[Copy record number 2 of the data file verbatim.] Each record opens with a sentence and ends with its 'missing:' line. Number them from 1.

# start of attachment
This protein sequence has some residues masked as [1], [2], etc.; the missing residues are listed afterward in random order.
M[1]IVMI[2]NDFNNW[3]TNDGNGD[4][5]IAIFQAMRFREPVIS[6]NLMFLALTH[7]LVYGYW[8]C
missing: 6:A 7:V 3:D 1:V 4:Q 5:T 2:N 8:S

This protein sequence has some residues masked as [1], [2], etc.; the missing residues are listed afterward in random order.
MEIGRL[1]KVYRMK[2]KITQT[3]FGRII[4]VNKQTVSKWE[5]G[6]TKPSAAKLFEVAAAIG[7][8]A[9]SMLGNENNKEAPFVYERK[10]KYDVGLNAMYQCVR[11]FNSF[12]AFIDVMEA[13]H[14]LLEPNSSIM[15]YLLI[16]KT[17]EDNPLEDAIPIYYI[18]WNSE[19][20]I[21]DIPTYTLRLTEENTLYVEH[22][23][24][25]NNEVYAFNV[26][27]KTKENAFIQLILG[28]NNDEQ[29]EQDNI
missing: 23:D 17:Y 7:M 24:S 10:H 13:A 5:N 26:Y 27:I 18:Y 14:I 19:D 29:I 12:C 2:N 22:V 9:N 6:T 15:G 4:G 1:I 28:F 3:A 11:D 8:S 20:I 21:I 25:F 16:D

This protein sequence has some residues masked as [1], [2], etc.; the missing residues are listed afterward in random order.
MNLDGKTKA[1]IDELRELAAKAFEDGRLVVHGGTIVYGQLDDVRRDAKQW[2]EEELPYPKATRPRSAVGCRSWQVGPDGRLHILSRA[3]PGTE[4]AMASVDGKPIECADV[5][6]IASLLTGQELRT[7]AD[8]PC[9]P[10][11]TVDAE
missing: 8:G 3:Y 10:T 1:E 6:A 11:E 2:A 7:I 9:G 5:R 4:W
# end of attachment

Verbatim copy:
This protein sequence has some residues masked as [1], [2], etc.; the missing residues are listed afterward in random order.
MEIGRL[1]KVYRMK[2]KITQT[3]FGRII[4]VNKQTVSKWE[5]G[6]TKPSAAKLFEVAAAIG[7][8]A[9]SMLGNENNKEAPFVYERK[10]KYDVGLNAMYQCVR[11]FNSF[12]AFIDVMEA[13]H[14]LLEPNSSIM[15]YLLI[16]KT[17]EDNPLEDAIPIYYI[18]WNSE[19][20]I[21]DIPTYTLRLTEENTLYVEH[22][23][24][25]NNEVYAFNV[26][27]KTKENAFIQLILG[28]NNDEQ[29]EQDNI
missing: 23:D 17:Y 7:M 24:S 10:H 13:A 5:N 26:Y 27:I 18:Y 14:I 19:D 29:I 12:C 2:N 22:V 9:N 6:T 15:G 4:G 1:I 28:F 3:A 11:D 8:S 20:I 21:I 25:F 16:D